In a bit of surprising move, this is actually more of a bitter and hop-forward beer than the style calls for. If it were classified as an American Pale Ale, I don't think many would complain. As with the aroma, there's a huge citrus hop presence — pineapple and grapefruit, in particular — with notes of pine. The beer tastes much more bitter than its 35 IBUs would suggest, and that’s likely owed to a malt profile that really doesn't assert itself. Were that component to be dialed up, the hop bitterness would in effect be smoothed over, allowing the malt components to more readily manifest their flavors. As it is, it's not until three or so sips in that some of the caramel and nutty malt flavors find their way into the beer's finish.
Nothing too crazy here. Just a medium mouthfeel with good levels of carbonation.
Is Rubberneck Red a tasty beer?
Does it fit with the classification of an American Amber?
Not really. It's much more of an American Pale Ale than an Amber.
But, at the end of the day, what you're really getting here is a scaled back, sessionable version of Imperial Texan — and that beer didn't really have a perfect style match either. Given how much I enjoyed the Imperial Texan, having a lower-alcohol version of that beer so that I can enjoy more than two in a sitting isn't exactly a bad thing.
Still, I'd appreciate a little more flavor balance and depth so that hop flavor and bitterness didn't completely dominate the palate. Because of this, the beer borders very closely to being too one-dimensional. Fortunately, the brewer's skilled application of hops saves it from that fate.
On a scale of 1 to 10, I'll give Martin House's Rubberneck Red a 7.5.
What's happening in the area beer scene this week? (Powered by Dallas Brew Scene.)
• Thursday, April 17. Dumb & Dumber Quote-A-Long with Oskar Blues Beet Dinner at the Alamo Drafthouse (Richardson).
• Saturday, April 19. Dallas Brew Bus' Great White North Tour.
• Saturday, April 19. Junior's BBQ Saucer One-Year Anniversary at Cobra Brewing Company (Lewisville).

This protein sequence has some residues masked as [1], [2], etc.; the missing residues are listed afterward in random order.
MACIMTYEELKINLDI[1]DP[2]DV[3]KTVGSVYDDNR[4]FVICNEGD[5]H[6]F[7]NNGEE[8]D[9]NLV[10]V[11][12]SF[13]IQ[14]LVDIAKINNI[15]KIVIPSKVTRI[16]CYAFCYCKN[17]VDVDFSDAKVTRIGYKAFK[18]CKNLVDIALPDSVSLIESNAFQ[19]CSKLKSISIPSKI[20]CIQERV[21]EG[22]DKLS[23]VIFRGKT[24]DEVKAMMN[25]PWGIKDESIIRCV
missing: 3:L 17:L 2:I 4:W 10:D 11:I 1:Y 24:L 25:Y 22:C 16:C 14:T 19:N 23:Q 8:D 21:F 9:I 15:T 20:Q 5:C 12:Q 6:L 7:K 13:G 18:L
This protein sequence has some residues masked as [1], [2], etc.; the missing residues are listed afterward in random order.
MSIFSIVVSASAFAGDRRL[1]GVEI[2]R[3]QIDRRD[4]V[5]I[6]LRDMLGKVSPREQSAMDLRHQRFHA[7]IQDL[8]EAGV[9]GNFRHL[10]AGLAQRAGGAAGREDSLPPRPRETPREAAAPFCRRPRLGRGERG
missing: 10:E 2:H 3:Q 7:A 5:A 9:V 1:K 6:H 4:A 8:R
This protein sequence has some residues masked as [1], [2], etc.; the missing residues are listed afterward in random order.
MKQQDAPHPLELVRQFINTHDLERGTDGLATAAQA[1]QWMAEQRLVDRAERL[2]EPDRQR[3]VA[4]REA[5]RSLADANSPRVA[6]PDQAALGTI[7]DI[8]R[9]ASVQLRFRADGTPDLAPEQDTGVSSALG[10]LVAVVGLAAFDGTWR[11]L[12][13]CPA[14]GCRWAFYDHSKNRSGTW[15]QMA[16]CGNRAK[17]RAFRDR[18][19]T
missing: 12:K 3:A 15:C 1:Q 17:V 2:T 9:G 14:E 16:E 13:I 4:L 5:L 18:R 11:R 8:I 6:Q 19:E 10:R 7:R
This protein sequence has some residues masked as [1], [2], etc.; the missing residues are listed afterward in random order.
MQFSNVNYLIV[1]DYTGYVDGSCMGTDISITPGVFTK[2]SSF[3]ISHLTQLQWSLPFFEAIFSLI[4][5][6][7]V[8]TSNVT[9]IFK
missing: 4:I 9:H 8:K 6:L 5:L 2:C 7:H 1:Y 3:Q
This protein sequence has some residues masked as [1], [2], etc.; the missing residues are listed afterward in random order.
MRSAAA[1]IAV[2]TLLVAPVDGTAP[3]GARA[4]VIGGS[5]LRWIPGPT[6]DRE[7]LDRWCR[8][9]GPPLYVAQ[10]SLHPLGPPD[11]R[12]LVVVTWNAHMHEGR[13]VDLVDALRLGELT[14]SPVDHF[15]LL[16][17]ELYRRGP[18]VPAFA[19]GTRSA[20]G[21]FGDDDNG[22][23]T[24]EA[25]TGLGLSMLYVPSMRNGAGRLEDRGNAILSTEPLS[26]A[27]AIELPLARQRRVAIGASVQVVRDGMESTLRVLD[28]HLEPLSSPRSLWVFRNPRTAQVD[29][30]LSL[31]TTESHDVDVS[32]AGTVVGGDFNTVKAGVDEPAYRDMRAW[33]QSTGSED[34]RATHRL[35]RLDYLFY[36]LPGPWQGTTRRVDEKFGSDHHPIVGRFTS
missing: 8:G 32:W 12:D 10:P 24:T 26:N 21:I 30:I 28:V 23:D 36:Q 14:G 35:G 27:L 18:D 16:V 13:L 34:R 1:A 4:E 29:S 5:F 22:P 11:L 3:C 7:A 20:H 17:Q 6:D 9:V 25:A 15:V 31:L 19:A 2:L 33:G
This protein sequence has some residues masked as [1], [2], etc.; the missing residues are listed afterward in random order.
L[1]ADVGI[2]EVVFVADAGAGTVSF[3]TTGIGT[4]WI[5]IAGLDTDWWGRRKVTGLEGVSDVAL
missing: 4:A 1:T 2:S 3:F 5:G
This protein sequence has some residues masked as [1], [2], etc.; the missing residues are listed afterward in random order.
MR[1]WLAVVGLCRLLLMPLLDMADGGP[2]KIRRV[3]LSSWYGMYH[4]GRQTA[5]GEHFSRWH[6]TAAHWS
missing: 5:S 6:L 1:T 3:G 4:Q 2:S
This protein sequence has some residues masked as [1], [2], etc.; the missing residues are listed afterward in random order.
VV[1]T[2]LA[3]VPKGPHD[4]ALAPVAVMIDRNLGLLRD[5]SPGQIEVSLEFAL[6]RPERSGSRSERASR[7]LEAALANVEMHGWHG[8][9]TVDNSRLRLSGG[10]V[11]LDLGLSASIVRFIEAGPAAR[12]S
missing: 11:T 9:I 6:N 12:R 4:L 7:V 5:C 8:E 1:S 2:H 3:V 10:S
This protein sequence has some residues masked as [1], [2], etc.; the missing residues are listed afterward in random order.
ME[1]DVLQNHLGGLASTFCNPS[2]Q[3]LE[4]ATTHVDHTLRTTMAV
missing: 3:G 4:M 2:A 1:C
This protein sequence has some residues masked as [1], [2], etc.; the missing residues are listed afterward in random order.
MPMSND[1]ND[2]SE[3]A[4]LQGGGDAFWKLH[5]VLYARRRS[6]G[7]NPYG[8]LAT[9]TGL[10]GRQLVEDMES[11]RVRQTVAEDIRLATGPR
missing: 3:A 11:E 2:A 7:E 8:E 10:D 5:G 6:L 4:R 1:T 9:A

• Monday, April 21. Tasting and Meet-Up with Mike Stevens and Dave Engbers of Founders Brewing Co. at the Meddlesome Moth.
• Sunday, April 27. Riverside Shootout Homebrew Competition at Martin House Brewing Company (Fort Worth).
• Saturday, May 3. Dallas Brew Bus' Cinco de Tour.
• Saturday, May 3. Dogfishtival IV at The Common Table.
Previous On Tap Reviews:
• Peticolas' Royal Scandal: 10.
• Community's Mosaic IPA: 10.
• Lakewood's Temptress: 9.5.
• Lakewood's Goatman: 9.5.
• Community's Public Ale: 9.5.
• Revolver's Blood & Honey: 9.
• Martin House's Imperial Texan: 9.
• Community's Trinity Tripel: 9.
• Peticolas' Irish Goodbye: 9.
• Four Corners' Block Party Porter: 9.
• Cedar Creek's Belgian Dubbel: 9.
• Deep Ellum's Oak Cliff Coffee Ale: 8.5.
• Rahr's Bourbon Barrel Aged Winter Warmer: 8.5.
• Lakewood's Raspberry Temptress: 8.5.
• Lakewood's Punkel: 8.
• Four Corners' El Chingon IPA: 8.
• Martin House's Day Break: 8.
• Deep Ellum's GOURDzilla: 8.
• Peticolas' The Duke (Aged 12 Months): 8.
• Peticolas' Wintervention: 8.
• Community's Texas Pils: 7.5.
• Lakewood's Zomer Pils: 7.5.
• Deep Ellum IPA: 7.
• Lakewood's Till & Toil: 7.
• 903 Brewers' The Chosen One: 7.
• Martin House's Gateway XPA: 7.
• Armadillo Ale Work's Quakertown Stout: 7.
• Peticolas' The Duke: 6.5.
• Deep Ellum's Double Brown Stout : 6.5.
• Cedar Creek's Elliott's Phoned Home Pale Ale: 6
• Grapevine Craft Brewery's Lakefire: 6
• Lakewood's La Dame Du Lac: 5.5.
• Franconia Wheat: 3.
• Miller Lite: 1.